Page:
With its laid-back, island vibe, Aruba is certainly an ideal place to simply relax, but it also promises a bounty of natural, historical, and cultural attractions well worth seeking out. We encourage you and your group to embrace your sense of adventure and discover these many wonders of Aruba, both by land and by sea. Of course, if you get lost while out and about, Aruba's famous divi-divi trees will point the way back to the hotels!
Aruba's desert countryside, or cunucu, proves highly unusual with its towering cactai, massive boulders, and curious critters. Explore the surreal topography by bus or Jeep, on mountain bike or horseback, or even on a Harley! Guided tours include an eco-sensitive walking tour of Arikok National Park—a protected nature preserve covering 20% of the Island. You can even tour the park by moonlight!
The Bubali Bird Sanctuary inspires birdwatchers of all levels, while the Butterfly Farm, the Ostrich Farm, and the Donkey Sanctuary delight animal lovers of all ages. Golfers who opt to play at the Island's oldest course will enjoy its distinctive desert landscape and encounters with indigenous burrowing owls, roaming herds of wild goats, and other interesting desert wildlife. Several caves featuring natural skylights and ancient petroglyphs make for an intriguing spelunking adventure. Historic attractions include the California Lighthouse, Lourdes Grotto, Alto Vista Chapel, and an age-old cunucu house. For a lovely panoramic view, climb the 500-plus steps up Mount Hooiberg, or take a helicopter tour for an awesome aerial perspective of the Island.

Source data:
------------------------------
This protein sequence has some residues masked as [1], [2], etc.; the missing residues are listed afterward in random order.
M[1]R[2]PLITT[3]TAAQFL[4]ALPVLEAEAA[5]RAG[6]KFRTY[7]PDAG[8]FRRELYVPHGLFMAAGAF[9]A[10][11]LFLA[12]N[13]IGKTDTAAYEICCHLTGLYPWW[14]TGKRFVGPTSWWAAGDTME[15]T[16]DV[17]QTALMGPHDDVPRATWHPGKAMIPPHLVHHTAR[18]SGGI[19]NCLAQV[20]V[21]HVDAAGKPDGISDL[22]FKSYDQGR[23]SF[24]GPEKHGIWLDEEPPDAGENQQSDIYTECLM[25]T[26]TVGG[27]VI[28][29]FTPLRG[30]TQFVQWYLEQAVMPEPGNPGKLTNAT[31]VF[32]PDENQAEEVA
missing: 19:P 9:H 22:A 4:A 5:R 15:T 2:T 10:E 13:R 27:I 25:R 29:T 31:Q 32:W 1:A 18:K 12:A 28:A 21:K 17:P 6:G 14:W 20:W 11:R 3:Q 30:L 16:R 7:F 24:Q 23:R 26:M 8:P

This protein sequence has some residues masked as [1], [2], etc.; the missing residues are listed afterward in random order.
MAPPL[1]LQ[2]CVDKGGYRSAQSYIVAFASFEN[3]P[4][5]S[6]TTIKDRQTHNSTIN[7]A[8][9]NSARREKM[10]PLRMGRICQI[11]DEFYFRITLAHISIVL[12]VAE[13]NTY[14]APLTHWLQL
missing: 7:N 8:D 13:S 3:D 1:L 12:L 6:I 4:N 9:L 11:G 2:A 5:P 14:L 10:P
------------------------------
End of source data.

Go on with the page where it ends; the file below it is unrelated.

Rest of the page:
Of course, Aruba's outstanding beaches promise fabulous swimming, but that's only the beginning of the long list of wonderful water activities found on Aruba. Numerous coral reefs teeming with all sorts of interesting creatures promise superb snorkeling. Divers can enjoy exploring some of the best underwater wrecks in the entire Caribbean, including the Antilla Wreck. At De Palm Island, non-divers can try SNUBA for a unique scuba-like experience, while non-swimmers are invited to trek along the sea floor aided by an "air helmet." Submarine and glass-bottom boat tours take passengers beneath the waves to experience Aruba's underwater world while staying dry.
A number of watersports operators offer activities ranging from deep-sea fishing, parasailing, wave running, and banana boating to romantic sunset sails and dinner cruises. You can also kayak through lush mangroves filled with tropical birds, visit the stunning Natural Pool on the rocky north coast, or spend the day with the family at one of the Island's water parks. And of course, no visit to Aruba is complete without learning how to windsurf at the world-famous Fisherman's Huts. Here, extreme sports enthusiasts are also invited to give the increasingly popular sport of kitesurfing a whirl.